Once your new cat is using her litter box and eating regularly while confined, let her have free time in the house while confining your other animals to the new cat’s room. This switch provides another way for the animals to experience each other’s scents without a face-to-face meeting. It also allows the newcomer to become familiar with her new surroundings without being frightened by the other animals.
Avoid Fearful and Aggressive Meetings
Avoid any interactions between your pets that result in either fearful or aggressive behavior. If these responses are allowed to become a habit, they can be difficult to change. It’s better to introduce your pets to each other so gradually that neither animal becomes afraid or aggressive. You can expect mild forms of these behaviors, but don’t give them the opportunity to intensify. If either animal becomes fearful or aggressive, separate them, and start over with the introduction process in a series of very small, gradual steps, as outlined above.
If one of your pets has a medical problem or is injured, this could stall the introduction process. Check with your veterinarian to be sure that all of your pets are healthy. You’ll also want to have at least one litter box per cat, and you’ll probably need to clean all of the litter boxes more frequently. Make sure that none of the cats are being “ambushed” by another while trying to use the litter box. Try to keep your resident pets’ schedule as close as possible to what it was before the newcomer’s appearance. Cats can make lots of noise, pull each other’s hair, and roll around quite dramatically without either cat being injured. If small spats do occur between your cats, you shouldn’t attempt to intervene directly to separate the cats. Instead, make a loud noise, throw a pillow, or use a squirt bottle with water to separate the cats. Give them a chance to calm down before re-introducing them to each other. Be sure each cat has a safe hiding place.
Dogs can kill a cat very easily, even if they’re only playing. All it takes is one shake and the cat’s neck can break. Some dogs have such a high prey drive they should never be left alone with a cat. Dogs usually want to chase and play with cats, and cats usually become afraid and defensive. Use the techniques described above to begin introducing your new cat to your resident dog. In addition:
If your dog doesn’t already know the commands “sit,” “down,” “come” and “stay,” you should begin working on them. Small pieces of food will increase your dog’smotivation to perform, which will be necessary in the presence of such a strong distraction as a new cat. Even if your dog already knows these commands, work with obeying commands in return for a tidbit.
After your new cat and resident dog have become comfortable eating on opposite sides of the door, and have been exposed to each other’s scents as described above, you can attempt a face-to-face introduction in a controlled manner. Put your dog’s leash on, and using treats, have him either sit or lie down and stay. Have another family member or friend enter the room and quietly sit down next to your new cat, but don’t have them physically restrain her. Have this person offer your cat some special pieces of food or catnip. At first, the cat and the dog should be on opposite sides of the room. Lots of short visits are better than a few long visits. Don’t drag out the visit so long that the dog becomes uncontrollable. Repeat this step several times until both the cat and dog are tolerating each other’s presence without fear, aggression or other undesirable behavior.
Let Your Cat Control the Pace
Next, allow your cat freedom to explore your dog at her own pace, with the dog still on-leash and in a “down-stay.” Meanwhile, keep giving your dog treats and praise for his calm behavior. If your dog gets up from his “stay” position, he should be repositioned with a treat lure, and praised and rewarded for obeying the “stay” command. If your cat runs away or becomes aggressive, you’re progressing too fast. Go back to the previous introduction steps.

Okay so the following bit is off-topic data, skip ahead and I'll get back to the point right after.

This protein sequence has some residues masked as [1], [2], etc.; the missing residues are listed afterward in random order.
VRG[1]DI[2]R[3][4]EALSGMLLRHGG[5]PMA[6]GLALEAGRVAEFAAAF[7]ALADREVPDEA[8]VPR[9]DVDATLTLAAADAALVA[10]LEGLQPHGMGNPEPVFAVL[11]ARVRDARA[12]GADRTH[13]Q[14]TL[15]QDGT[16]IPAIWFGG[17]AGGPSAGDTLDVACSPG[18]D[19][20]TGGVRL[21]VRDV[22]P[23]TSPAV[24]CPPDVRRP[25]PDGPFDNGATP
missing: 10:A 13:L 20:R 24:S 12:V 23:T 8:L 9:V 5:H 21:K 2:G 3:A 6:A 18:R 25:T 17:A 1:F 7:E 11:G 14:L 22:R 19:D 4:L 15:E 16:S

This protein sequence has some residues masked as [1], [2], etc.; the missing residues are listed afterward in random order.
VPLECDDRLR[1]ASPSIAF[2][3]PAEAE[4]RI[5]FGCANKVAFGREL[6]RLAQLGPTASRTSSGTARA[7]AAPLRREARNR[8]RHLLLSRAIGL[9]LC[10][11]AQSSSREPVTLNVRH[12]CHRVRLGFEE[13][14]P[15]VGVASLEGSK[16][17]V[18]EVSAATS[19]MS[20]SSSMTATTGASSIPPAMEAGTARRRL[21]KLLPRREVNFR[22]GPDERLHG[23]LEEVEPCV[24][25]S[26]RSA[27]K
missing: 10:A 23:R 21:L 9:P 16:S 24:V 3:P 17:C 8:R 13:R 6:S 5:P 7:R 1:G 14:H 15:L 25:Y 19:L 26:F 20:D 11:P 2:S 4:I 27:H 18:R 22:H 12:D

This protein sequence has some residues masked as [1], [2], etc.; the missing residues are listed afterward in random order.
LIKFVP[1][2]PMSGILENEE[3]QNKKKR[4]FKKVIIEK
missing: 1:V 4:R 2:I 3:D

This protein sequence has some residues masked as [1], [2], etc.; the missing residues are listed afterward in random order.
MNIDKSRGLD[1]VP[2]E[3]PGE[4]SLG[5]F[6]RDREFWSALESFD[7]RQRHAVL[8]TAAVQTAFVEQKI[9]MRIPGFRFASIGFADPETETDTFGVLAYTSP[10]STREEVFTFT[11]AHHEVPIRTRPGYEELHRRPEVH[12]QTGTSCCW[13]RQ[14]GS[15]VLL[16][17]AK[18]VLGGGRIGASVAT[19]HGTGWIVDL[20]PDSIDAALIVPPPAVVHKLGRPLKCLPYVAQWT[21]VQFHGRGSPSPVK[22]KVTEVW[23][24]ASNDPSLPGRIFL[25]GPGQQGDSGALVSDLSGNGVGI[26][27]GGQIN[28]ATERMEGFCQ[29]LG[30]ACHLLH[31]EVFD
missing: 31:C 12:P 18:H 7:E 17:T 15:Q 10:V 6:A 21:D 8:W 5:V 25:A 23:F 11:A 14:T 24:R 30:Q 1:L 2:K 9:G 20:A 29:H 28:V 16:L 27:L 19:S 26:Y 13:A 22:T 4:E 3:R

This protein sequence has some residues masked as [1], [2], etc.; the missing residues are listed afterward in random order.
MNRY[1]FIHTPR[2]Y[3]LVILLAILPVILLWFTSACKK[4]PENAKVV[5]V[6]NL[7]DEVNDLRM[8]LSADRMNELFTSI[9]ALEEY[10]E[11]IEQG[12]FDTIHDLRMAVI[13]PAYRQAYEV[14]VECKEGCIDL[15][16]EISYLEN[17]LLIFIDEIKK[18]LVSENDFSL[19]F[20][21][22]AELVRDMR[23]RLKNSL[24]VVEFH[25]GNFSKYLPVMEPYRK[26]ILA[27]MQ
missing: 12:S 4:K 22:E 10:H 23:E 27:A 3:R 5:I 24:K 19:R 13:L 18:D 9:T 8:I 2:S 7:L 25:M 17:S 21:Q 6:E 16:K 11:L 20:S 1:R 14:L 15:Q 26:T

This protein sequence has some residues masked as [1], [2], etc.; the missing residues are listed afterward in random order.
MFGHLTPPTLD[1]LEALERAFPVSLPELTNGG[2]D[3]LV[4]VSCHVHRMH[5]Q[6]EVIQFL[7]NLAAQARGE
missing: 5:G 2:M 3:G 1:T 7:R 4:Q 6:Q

Although your dog must be taught that chasing or being rough with your cat is unacceptable behavior, he must also be taught how to behave appropriately, and be rewarded for doing so, such as sitting, coming when called, or lying down in return for a treat. If your dog is always punished when your cat is around, and never has “good things” happen in the cat’s presence, your dog may redirect aggression toward the cat.
Directly Supervise All Interactions Between Your Dog And Cat
You may want to keep your dog on-leash and with you whenever your cat is free in the house during the introduction process. Be sure that your cat has an escape route and a place to hide. Keep your dog and cat separated when you aren’t home until you’re certain your cat will be safe.
Dogs like to eat cat food. You should keep the cat food out of your dog’s reach (in a closet or on a high shelf). Eating cat feces is also a relatively common behavior in dogs. Although there are no health hazards to your dog, it’s probably distasteful to you. It’s also upsetting to your cat to have such an important object “invaded.” Unfortunately, attempts to keep your dog out of the litter box by “booby trapping” it will also keep your cat away as well. Punishment after the fact will not change your dog’s behavior. The best solution is to place the litter box where your dog can’t access it, for example: behind a baby gate; in a closet with the door anchored open from both sides and just wide enough for your cat; or inside a tall, topless cardboard box with easy access for your cat.
About Kittens and Puppies
Because they’re so much smaller, kittens are in more danger of being injured, of being killed by a young energetic dog, or by a predatory dog. A kitten will need to be kept separate from an especially energetic dog until she is fully-grown, and even then she should never be left alone with the dog. Usually, a well-socialized cat will be able to keep a puppy in its place, but some cats don’t have enough confidence to do this. If you have an especially shy cat, you might need to keep her separated from your puppy until he matures enough to have more self-control.
When To Get Help
If introductions don’t go smoothly, seek professional help. Animals can be severely injured in fights, and the longer the problem continues, the harder it can be to resolve. Conflicts between pets in the same family can often be resolved with professional help.
Punishment won’t work, though, and could make things worse